Google Sued for Google+ Leak

It didn't take long. Mere hours after Google announced it was shutting down Google+ after a security breach exposed the private details of half a million users, the first lawsuit hit a federal court in San Francisco. The proposed class action, filed by two former users, claims "a software glitch ... gave third-party application developers access to private Google+ profile data between 2015 and March 2018," allowing app developers to "improperly collect the Personal Information of up to 500,000 Google+ users."

The allegations include negligence, invasion of privacy, and violations of California's Unfair Competition Law. You can see the full lawsuit below.

"Relax in ultimate luxury with this cozy Zero Gravity Chair," reads the description of one such item on Bed Bath and Beyond's website. "Constructed with a rust-resistant frame, the adjustable headrest and long frame provides a multi-positional, zero gravity sensation to keep your head and feet cradled in comfort." The only problem, according to one customer, is that it falls apart after one year outside.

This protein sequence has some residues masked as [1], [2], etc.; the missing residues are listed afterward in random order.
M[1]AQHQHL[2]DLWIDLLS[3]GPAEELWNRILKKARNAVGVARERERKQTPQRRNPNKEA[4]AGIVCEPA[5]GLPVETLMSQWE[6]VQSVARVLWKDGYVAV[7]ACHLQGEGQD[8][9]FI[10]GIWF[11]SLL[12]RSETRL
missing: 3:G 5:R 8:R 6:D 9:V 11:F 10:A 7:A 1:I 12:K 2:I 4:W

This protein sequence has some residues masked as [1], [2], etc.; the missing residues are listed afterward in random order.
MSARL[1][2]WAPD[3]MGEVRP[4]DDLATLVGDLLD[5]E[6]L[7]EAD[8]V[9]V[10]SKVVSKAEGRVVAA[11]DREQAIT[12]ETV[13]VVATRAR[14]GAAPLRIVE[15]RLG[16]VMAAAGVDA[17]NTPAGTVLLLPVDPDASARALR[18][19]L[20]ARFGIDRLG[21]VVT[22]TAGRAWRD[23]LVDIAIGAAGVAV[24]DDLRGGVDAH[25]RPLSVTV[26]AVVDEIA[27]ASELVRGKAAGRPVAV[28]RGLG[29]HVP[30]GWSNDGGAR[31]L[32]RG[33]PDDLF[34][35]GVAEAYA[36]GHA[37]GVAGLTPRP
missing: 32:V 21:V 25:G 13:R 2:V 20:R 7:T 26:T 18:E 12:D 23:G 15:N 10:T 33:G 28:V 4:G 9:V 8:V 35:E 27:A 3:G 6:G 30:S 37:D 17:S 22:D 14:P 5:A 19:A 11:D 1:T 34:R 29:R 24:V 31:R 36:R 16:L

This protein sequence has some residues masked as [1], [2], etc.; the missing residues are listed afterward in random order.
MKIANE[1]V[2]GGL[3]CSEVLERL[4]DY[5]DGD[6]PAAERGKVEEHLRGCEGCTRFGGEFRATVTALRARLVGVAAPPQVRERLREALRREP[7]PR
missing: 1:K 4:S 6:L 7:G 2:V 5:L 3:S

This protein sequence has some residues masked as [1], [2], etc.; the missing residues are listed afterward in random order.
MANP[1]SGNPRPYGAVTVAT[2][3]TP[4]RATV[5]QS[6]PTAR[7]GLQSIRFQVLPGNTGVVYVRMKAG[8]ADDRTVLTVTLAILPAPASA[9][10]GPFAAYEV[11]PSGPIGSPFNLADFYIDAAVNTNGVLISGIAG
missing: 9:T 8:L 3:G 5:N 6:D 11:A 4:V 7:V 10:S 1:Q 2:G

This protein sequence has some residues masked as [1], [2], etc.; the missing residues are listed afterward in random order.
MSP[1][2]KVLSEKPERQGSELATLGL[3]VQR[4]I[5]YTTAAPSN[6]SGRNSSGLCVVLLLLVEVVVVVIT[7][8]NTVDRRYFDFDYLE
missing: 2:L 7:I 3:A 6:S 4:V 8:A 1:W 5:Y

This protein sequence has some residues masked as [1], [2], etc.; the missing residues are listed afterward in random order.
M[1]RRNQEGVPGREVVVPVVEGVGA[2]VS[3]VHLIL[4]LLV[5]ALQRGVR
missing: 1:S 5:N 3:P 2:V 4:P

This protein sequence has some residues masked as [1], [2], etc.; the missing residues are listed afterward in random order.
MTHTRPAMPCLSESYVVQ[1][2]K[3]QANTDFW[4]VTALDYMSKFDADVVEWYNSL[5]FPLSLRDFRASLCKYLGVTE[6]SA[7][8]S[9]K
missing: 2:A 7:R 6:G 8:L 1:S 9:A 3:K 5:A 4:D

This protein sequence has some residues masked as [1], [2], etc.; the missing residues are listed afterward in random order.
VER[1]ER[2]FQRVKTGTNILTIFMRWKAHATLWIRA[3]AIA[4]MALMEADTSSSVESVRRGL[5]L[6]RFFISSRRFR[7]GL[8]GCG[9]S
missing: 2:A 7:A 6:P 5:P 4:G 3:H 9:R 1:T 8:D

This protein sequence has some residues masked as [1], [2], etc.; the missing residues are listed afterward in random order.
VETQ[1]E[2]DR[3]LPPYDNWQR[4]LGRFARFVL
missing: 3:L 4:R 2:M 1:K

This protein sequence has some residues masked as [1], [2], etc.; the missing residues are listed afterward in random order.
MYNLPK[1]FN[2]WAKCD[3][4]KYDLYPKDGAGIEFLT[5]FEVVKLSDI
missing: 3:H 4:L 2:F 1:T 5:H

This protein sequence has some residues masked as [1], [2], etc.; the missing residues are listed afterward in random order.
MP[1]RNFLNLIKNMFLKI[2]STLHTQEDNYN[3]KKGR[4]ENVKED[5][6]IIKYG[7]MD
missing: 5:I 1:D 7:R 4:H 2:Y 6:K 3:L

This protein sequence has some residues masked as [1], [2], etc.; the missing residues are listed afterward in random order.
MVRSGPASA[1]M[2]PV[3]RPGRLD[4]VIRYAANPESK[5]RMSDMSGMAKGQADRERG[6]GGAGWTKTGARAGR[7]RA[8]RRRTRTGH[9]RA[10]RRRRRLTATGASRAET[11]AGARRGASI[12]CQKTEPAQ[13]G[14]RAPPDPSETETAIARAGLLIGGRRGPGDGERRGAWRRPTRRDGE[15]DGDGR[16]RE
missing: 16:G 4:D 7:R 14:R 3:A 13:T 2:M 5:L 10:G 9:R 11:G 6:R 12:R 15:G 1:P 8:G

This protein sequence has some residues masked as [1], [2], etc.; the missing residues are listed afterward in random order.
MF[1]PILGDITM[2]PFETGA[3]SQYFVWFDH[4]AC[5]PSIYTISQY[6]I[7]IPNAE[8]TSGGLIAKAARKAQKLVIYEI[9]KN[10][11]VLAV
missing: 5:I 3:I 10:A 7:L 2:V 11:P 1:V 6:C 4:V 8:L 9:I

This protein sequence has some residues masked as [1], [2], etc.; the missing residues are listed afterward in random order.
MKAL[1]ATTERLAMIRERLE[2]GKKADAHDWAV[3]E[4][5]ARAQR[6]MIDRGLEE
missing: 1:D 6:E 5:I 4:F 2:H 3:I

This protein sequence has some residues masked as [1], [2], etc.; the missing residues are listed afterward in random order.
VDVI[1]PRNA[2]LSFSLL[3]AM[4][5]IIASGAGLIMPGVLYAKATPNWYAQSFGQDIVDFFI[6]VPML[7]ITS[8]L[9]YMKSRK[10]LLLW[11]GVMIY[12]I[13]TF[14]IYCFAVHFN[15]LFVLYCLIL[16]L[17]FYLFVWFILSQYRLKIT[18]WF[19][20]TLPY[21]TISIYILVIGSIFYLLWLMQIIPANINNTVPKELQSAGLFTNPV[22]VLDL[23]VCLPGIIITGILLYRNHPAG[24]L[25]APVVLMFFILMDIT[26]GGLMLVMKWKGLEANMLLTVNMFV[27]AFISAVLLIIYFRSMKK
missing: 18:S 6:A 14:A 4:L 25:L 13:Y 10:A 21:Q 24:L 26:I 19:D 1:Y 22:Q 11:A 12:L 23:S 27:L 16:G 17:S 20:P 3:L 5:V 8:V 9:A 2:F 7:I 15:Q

Michael Stutland is suing Bed Bath and Beyond, and the chair's manufacturer, claiming the defective design or manufacture of his zero gravity chair caused it to completely give way when he collapsed back onto the chair, resulting in "grievous injuries including paralysis and various debilitating medical issues." You can see the full lawsuit below.

Imagine you live somewhere far from traditional services, and have a sick pet. And imagine there is an experienced veterinarian -- one that had received a Health Service Commendation Medal from the Surgeon of the United States, in fact -- available to answer your questions about your sick pet online. That's pretty great, right?